The ample spare capacity on the network may be leased to commercial telecoms service providers, thereby delivering an additional income stream to the agency operating the network. Where a mixture of both light and heavy data requirements is envisaged, a hybrid cable containing both G.655 and low-loss G.652 fibre products may be considered. This type of cable is particularly suited to the private operator whose own data transport requirements are light, but who may wish to lease capacity to other operators with more data-heavy demands.

A third example of an organisation that might choose to run their own private network is that of a power utility company. The utility can transmit its employee voice, mail, and internet communications, video for site security monitoring, and data generated by plant equipment for scrutiny of operational efficiency and safety. Power utilities may feel they cannot afford to share their network with other agencies so that full availability is maintained in an emergency situation, such as an earthquake that threatened the integrity of an electricity generating plant. This is another condition where a few channels operating at 10Gb/s can provide the network owner with all the capacity they require.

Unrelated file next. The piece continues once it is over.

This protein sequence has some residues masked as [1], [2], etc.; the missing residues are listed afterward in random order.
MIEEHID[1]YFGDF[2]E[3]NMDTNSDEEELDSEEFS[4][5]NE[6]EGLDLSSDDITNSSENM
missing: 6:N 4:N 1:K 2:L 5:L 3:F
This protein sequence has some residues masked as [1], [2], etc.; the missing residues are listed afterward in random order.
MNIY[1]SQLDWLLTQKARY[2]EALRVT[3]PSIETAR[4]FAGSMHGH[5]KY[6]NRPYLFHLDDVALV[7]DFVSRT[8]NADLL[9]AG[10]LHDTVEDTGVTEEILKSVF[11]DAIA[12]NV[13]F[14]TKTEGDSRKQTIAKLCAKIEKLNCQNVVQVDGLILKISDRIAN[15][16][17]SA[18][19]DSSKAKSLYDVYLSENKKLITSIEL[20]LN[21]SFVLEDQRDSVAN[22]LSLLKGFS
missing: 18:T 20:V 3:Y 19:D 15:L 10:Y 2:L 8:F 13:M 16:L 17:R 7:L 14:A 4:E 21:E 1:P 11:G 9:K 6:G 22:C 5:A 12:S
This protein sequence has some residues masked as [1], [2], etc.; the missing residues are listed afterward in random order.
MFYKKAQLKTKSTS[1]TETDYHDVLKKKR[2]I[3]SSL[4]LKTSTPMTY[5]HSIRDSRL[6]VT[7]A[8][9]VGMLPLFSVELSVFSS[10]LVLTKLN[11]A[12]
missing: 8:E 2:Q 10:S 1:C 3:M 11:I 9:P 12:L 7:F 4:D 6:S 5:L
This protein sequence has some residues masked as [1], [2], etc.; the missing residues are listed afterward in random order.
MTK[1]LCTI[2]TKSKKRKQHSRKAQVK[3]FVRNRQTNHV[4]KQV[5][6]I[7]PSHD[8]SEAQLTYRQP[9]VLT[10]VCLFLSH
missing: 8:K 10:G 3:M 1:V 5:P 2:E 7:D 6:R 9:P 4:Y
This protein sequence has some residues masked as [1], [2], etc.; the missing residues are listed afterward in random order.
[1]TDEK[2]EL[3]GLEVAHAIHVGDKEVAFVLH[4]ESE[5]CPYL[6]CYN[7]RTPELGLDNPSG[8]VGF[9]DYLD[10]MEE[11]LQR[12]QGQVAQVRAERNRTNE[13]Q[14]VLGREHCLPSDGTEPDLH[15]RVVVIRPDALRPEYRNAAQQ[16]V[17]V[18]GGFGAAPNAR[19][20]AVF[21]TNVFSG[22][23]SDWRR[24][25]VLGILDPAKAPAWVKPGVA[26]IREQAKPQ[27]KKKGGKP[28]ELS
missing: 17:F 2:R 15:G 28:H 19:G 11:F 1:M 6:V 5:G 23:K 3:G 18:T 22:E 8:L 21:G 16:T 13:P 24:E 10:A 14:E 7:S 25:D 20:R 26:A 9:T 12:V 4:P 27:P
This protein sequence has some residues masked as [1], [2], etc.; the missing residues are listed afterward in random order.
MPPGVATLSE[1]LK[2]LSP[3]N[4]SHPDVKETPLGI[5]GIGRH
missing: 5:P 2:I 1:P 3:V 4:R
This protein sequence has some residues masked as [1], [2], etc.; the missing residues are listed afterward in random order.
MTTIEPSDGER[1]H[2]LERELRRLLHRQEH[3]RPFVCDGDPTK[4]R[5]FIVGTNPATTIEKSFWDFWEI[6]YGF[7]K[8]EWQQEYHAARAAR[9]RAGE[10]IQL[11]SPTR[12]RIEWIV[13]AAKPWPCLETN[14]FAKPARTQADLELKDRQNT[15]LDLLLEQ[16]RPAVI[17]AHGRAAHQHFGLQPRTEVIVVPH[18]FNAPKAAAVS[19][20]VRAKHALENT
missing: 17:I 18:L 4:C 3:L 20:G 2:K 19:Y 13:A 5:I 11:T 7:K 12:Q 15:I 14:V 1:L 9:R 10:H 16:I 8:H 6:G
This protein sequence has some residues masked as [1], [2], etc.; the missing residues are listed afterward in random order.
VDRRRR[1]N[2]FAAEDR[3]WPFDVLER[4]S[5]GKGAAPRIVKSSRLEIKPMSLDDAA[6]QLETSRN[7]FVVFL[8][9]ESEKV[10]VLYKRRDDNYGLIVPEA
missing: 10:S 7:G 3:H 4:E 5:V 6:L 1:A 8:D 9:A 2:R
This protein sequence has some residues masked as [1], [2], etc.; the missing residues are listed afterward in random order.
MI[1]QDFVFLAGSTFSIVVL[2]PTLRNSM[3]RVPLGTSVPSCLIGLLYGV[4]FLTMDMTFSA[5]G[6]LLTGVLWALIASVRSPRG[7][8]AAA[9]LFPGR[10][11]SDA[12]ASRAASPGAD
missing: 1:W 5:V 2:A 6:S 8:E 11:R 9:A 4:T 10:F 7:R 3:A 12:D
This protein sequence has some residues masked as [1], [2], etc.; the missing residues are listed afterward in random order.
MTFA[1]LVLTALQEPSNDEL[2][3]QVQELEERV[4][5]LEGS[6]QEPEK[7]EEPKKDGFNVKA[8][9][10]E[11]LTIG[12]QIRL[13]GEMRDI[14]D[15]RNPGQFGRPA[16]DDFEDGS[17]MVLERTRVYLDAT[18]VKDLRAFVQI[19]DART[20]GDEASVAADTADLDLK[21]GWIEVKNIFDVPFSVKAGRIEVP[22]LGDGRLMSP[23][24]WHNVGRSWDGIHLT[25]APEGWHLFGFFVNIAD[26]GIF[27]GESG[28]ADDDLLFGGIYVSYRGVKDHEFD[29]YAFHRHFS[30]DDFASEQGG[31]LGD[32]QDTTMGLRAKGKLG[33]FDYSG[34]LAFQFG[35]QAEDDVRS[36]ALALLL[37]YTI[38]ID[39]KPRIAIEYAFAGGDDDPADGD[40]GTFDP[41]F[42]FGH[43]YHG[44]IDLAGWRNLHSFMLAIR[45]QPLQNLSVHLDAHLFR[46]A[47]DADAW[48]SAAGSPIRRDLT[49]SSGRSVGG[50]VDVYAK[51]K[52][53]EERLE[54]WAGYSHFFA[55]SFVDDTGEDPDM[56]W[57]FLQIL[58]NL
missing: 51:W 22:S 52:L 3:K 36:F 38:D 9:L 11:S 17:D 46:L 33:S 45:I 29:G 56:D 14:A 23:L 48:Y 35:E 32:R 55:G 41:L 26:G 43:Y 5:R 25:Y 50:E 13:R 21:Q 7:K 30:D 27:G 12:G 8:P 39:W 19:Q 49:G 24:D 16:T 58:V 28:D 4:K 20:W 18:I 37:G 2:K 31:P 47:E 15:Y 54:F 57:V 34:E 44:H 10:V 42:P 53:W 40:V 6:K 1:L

The intended application will, naturally, influence the selection of optical fibre. The workhorse of the previous decade, 10Gb/s transmission is achieved through direct-detection modulation schemes, both non-return to zero (NRZ), and return to zero (RZ). The accumulation of chromatic dispersion is still the primary consideration when selecting fibre for networks carrying signals using on these protocols. Chromatic dispersion occurs because different frequencies, or wavelengths, of light travel at slightly different speeds down the fibre, which causes signals to spread out as they travel. Using conventional standard singlemode fibre complying to ITU-T Recommendation G.652, dispersion compensating modules (DCMs) are required at the end of each 80–100km span in order to correct the signal broadening caused by accumulated chromatic dispersion in the C-band around 1550nm.